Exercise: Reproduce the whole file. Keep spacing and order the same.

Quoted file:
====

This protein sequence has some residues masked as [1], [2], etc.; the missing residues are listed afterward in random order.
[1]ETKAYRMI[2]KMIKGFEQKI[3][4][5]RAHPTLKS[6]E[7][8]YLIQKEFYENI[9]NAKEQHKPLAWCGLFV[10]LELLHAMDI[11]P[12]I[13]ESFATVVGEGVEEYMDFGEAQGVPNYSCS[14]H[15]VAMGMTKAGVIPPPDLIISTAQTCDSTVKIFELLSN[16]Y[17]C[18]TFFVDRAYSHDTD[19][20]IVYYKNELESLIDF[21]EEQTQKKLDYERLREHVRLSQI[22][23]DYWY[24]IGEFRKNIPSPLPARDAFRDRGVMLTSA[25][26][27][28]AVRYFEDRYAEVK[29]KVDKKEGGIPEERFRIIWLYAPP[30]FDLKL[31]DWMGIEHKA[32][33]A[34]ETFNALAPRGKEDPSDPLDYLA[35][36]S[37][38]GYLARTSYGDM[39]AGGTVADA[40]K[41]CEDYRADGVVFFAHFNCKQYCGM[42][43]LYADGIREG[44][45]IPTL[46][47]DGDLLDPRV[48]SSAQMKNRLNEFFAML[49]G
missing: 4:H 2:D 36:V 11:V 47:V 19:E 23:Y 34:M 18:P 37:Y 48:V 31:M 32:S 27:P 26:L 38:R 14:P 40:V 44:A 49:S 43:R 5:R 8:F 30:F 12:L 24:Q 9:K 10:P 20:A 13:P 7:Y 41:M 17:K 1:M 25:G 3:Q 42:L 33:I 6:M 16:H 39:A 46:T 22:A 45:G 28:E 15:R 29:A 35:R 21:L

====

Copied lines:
This protein sequence has some residues masked as [1], [2], etc.; the missing residues are listed afterward in random order.
[1]ETKAYRMI[2]KMIKGFEQKI[3][4][5]RAHPTLKS[6]E[7][8]YLIQKEFYENI[9]NAKEQHKPLAWCGLFV[10]LELLHAMDI[11]P[12]I[13]ESFATVVGEGVEEYMDFGEAQGVPNYSCS[14]H[15]VAMGMTKAGVIPPPDLIISTAQTCDSTVKIFELLSN[16]Y[17]C[18]TFFVDRAYSHDTD[19][20]IVYYKNELESLIDF[21]EEQTQKKLDYERLREHVRLSQI[22][23]DYWY[24]IGEFRKNIPSPLPARDAFRDRGVMLTSA[25][26][27][28]AVRYFEDRYAEVK[29]KVDKKEGGIPEERFRIIWLYAPP[30]FDLKL[31]DWMGIEHKA[32][33]A[34]ETFNALAPRGKEDPSDPLDYLA[35][36]S[37][38]GYLARTSYGDM[39]AGGTVADA[40]K[41]CEDYRADGVVFFAHFNCKQYCGM[42][43]LYADGIREG[44][45]IPTL[46][47]DGDLLDPRV[48]SSAQMKNRLNEFFAML[49]G
missing: 4:H 2:D 36:V 11:V 47:V 19:E 23:Y 34:M 18:P 37:Y 48:V 31:M 32:S 27:P 26:L 38:R 14:P 40:V 44:A 49:S 43:R 5:R 8:F 30:F 12:L 24:Q 9:K 10:P 20:A 13:P 7:Y 41:M 17:K 1:M 25:G 3:Q 42:L 33:I 6:M 16:H 39:A 46:T 22:A 45:G 28:E 15:R 29:A 35:R 21:L